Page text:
kicked off this week in San Francisco. CEO Larry Ellison gave the keynote last night where he introduced and highlighted the Exalytics Intelligence Machine, a new in-memory appliance that utilizes data compression and also storing data in DRAM (Dynamic Random Access Memory) to substantially increase business data analytics performance. It analyzes data "several times faster" according to Larry, enabling the scanning of 200 GB/sec of data, enabling "questions to be answered before they are even asked."
This and other announcements highlight what should be a great conference and show. It will be interesting to see if Oracle provides increased clarity around some of the following questions this week, such as:
What are Oracle's long-term Java plans? Will it continue to remain open post-acquisition of Sun, or can we expect to see a flurry of Java-licensing lawsuits such as the current one with Google they may cause some to doubt its interpretation of "openness"?
Will Oracle continue to move into larger-scale systems, including more hardware offerings, to compete with IBM and SAP? Oracle currently has sold over one thousand of its Exadata machines to date, so it is currently heading in this direction.
Will Oracle continue to push the "Public Cloud", or will it steer customers and the industry more towards its "Private Cloud" solutions that are "more secure" but also require individual software purchases rather than time-shared subscriptions?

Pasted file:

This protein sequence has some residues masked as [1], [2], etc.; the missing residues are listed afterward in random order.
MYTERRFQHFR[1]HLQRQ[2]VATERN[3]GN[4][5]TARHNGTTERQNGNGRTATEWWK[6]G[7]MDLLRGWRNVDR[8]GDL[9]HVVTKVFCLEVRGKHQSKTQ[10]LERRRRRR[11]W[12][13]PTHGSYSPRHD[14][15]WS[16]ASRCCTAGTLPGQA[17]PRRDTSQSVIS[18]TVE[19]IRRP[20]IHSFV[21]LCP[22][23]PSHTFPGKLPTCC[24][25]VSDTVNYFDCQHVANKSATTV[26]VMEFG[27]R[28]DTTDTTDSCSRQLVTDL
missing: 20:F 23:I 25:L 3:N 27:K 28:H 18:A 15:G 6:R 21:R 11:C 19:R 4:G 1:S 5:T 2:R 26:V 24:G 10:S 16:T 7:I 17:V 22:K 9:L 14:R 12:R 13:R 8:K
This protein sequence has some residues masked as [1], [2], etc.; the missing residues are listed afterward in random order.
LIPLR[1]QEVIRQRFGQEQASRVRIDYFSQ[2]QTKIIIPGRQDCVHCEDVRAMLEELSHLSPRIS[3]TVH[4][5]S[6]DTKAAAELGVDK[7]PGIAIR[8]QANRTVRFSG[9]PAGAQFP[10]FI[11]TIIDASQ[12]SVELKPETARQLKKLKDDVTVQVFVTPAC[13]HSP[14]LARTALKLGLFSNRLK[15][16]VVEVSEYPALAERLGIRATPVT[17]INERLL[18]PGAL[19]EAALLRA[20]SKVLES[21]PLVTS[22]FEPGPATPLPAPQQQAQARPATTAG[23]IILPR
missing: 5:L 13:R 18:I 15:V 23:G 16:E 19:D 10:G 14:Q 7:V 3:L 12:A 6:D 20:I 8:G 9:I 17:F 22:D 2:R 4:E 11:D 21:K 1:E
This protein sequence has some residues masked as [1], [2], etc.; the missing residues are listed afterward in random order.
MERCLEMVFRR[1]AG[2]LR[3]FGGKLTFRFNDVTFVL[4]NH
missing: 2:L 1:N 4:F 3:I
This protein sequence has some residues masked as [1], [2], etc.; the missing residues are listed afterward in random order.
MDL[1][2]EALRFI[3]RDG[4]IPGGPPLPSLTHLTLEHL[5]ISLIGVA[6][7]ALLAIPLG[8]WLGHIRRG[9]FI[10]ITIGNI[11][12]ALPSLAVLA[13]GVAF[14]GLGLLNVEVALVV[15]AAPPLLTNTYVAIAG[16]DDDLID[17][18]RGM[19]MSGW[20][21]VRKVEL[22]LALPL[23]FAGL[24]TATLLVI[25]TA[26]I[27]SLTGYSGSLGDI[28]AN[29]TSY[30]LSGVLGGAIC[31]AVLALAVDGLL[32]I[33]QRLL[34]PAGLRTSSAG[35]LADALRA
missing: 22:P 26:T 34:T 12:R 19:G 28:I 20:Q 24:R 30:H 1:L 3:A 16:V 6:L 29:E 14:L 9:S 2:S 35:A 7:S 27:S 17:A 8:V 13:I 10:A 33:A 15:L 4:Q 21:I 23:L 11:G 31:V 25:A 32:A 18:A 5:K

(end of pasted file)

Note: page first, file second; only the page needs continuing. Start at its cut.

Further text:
Now that Fusion Applications have been made available on Cloud, on-premise, and mobile platforms, where is is the collection of offerings and integration with other Oracle platforms headed from here?
Will it continue to add more features and capabilities to its On Demand applications, such as CRM On Demand? Its acquisition of Market2Lead last year demonstrates its advance into On Demand marketing automation platforms.StrikeIron
, as an Oracle Gold Partner, is expressly interested in the future direction of Oracle and where the company is headed. Currently, our collaboration with another Oracle partner
, ActivePrime, enables us to deliver an integrated customer data quality solution to the Oracle CRM On Demand platform. Also, offerings such as our customer data quality solutions
and mobile messaging solutions
are available for integration into Oracle's broad stack of applications, products, and platforms. All of the great database innovation in the world won't help if it's not running on top of high quality, complete, and accurate data.